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Pandas (Python data analysis tookit) version 0.8.0 released (pydata.org)
97 points by wesm on June 29, 2012 | hide | past | web | favorite | 16 comments

wesm, I can't thank you enough for this library.

I own and operate a quantitative finance business. Pandas (+ numpy) has been a godsend. Not only do I not have to pay for matlab licenses, but even the less experience programmers on my team have been insanely productive.

Thank you.

What do you see the advantages of Python/pandas/numpy/etc over matlab as? Do you use any toolboxes?

Basically, pandas, numpy, and matplotlib give me everything I could have wanted out of matlab from a numerical capabilities and graphing perspective.

In my opinion, matlab's excellent object inspection and debugging capabilities can be replaced with strict testing standards in your code-base.

On top of that, I get to use a whole slew of libraries that are non mathematically related -- frameworks for web services, accessing ftp servers, sending e-mails -- a lot of automated "utility" stuff.

And it is all "free". Fantastic.

not the person you're responding to, however I also made the change in the financial industry for a variety of reasons.

but the main one for me, was that python does non-math things much better than matlab. Since python is a general purpose language you can go from analysis to production application much faster, whereas with matlab it usually involved getting a software developer to rewrite it in java.

We used to take our python analysis code, wrap it up in a web app, and then use that to server risk information to traders, and it was quite easy to do so.

Sounds like an interesting business. The link in your profile seems to be invalid, fyi.

It was my personal site that I recently "scrubbed" off the web. I updated my profile for my business site. Thanks for the reminder.

Pandas is outstanding, I love it.

This may not be the place for this, but...

I just built pandas 0.8.0 and it would not build with MinGW 0.5. The problem is -mno-cygwin is no longer recognized by MinGW's gcc. My solution was to edit distutils/cygwincompiler.py and remove references to -mno-cygwin. THIS IS NOT PANDAS'S FAULT! I just thought I'd point it out in case other people run into the same problem.

Wes: Thanks!

Anyone reading this who wants to get started with Pandas: The early release of "Python for Data Analysis" (http://shop.oreilly.com/product/0636920023784.do) is already very helpful.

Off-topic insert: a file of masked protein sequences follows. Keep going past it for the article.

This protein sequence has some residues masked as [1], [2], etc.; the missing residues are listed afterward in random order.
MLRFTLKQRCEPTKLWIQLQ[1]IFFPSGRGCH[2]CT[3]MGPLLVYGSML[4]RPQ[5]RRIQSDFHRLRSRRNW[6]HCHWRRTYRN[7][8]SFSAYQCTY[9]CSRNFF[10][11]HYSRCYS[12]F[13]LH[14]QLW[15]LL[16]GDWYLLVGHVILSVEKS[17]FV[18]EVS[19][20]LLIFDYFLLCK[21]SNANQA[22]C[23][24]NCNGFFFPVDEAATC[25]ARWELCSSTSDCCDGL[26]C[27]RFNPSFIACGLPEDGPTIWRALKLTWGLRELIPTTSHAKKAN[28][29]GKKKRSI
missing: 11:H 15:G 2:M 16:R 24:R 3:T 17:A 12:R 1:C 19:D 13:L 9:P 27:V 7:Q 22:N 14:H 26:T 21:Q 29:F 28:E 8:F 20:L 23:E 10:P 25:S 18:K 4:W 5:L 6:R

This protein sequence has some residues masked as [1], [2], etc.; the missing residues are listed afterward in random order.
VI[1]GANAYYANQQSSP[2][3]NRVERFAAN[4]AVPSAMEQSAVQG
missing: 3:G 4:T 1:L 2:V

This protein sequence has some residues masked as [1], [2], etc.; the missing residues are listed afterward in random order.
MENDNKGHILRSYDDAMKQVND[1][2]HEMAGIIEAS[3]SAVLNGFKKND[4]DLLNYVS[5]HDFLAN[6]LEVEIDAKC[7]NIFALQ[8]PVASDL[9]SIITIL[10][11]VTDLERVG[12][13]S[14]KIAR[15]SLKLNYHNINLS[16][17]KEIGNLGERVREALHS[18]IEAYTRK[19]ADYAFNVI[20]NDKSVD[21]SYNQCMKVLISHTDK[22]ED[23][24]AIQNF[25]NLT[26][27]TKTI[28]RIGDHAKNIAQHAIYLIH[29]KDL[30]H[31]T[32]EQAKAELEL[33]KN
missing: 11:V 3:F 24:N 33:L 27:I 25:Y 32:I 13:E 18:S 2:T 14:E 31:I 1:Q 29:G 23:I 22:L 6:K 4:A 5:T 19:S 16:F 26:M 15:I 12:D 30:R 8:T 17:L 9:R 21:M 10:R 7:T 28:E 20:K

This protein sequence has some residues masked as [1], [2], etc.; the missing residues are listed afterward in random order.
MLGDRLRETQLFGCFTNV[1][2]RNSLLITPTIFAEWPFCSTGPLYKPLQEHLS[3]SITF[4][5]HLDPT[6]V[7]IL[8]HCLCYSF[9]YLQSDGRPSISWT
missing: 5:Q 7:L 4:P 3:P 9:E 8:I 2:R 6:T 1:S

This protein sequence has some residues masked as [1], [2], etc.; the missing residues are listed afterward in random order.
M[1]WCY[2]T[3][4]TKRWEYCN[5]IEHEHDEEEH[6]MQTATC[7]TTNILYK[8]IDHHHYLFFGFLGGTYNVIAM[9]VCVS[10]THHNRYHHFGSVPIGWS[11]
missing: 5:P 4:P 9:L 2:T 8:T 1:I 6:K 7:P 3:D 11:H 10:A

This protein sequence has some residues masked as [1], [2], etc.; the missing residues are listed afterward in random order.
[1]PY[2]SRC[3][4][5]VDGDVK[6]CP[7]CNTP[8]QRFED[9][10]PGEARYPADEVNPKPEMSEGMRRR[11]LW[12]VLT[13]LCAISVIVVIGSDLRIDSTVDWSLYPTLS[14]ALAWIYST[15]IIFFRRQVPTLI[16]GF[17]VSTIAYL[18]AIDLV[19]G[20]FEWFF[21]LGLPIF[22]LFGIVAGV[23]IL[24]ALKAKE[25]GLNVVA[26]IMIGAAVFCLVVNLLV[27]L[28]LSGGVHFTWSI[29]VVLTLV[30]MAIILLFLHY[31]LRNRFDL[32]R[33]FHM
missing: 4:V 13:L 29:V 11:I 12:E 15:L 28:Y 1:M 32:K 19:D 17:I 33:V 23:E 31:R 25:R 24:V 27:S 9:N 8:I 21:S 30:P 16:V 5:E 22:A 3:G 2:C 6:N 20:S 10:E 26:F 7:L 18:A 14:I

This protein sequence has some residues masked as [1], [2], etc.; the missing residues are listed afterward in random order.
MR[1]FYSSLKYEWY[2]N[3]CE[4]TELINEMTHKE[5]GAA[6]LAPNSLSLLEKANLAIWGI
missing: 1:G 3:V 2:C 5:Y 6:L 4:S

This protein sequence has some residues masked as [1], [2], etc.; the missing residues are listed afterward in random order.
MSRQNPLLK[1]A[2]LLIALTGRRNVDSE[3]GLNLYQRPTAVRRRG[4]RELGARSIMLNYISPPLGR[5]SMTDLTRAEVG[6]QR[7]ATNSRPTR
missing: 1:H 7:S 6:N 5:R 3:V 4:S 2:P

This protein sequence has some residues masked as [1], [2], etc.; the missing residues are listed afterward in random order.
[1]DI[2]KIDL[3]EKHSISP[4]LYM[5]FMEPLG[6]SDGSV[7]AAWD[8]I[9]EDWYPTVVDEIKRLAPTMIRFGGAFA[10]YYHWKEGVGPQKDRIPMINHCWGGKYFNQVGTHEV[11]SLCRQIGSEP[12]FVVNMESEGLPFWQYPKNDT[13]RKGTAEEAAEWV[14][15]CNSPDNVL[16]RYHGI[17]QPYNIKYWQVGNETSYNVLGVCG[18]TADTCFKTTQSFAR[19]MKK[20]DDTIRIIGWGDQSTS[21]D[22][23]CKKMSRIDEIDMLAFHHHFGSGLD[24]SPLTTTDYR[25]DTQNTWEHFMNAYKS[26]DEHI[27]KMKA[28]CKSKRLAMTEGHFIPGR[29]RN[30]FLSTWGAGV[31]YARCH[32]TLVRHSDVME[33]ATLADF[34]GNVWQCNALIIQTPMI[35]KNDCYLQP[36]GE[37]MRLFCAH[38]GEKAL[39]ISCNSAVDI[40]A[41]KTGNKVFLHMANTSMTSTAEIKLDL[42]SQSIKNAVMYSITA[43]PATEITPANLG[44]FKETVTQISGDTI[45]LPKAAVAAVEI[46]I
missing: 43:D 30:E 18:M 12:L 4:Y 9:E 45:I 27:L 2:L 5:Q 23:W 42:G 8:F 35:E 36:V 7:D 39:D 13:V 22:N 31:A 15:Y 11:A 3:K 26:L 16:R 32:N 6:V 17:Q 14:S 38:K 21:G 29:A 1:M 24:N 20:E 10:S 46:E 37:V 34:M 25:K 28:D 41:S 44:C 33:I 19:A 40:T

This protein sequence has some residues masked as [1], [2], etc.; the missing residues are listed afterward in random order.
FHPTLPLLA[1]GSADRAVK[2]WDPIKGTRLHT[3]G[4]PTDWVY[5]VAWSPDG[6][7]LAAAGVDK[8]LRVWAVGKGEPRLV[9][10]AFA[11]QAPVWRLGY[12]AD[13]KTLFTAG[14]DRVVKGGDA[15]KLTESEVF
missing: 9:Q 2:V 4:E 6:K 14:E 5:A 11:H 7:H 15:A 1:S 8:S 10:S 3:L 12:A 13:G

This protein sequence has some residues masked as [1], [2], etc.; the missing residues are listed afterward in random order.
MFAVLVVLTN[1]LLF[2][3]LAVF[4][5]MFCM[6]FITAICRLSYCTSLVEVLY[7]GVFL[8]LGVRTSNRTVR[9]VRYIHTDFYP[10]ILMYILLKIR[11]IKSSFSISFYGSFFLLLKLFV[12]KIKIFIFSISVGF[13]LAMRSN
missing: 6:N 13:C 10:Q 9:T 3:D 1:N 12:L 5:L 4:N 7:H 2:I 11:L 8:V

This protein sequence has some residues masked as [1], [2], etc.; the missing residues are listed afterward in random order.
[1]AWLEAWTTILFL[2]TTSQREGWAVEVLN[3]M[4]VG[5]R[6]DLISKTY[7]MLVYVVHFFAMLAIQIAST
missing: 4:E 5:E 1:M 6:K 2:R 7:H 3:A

This release looks like a great upgrade to a great library. The idea of using python as my "one language" is really appealing, but I still find myself falling back on R pretty consistently when it comes to data manipulation/analysis. As pandas matures I see myself doing this less and less.

Thanks Wes and everyone else who pitched in!

I'd be interested to see some of your R use cases where you perceive that things could be improved in pandas; a year ago there were lots of things you couldn't do, but a lot has changed :) Nowadays, the tables have turned and there are lots of things you can do in pandas that are nearly impossible to do in a non-kludgy way in R (particularly many things with hierarchical indexing).

Wes - I think that the reason I would keep using R over pandas is all the packages in the R universe. Which I suppose is the reason why you would use pandas over R if you had more experience with python.

E.g. ggplot2 still seems to be quite a bit better than matplotlib. Also for the random data examination/sketching I absolutely love rstudio due to it's integrated help/plotting/file browsing.

I guess it's been about 9 months since I really put pandas through its paces, so I'll take another look. IIRC, last time I really tried to do a project with pandas, I found some typing/data transformation issues to be the things that held me back most. If I find some time in the next couple of weeks I'll try to put together some concrete examples.

Can someone give a rundown about how Pandas compares with numpy ?

It's intended to be a library for working with data stored in multi dimensional in-memory tables. Think loading a .csv file or relational table into memory, performing some transformations, adding columns, merging with other tables, and grouping data, filtering, sorting, all while handling missing data gracefully.

Maybe I would describe it as combing a spreadsheet with SQL data transformation capabilities - but better.

It requires numpy because it uses ndarray as it's underlying data structure and you can also use many/most? of the numpy data analysis functions.

It requires numpy. Check out the linked article...

Awesome to see this release. Great stuff for timeseries data analysis among other things. Thanks Pandas!

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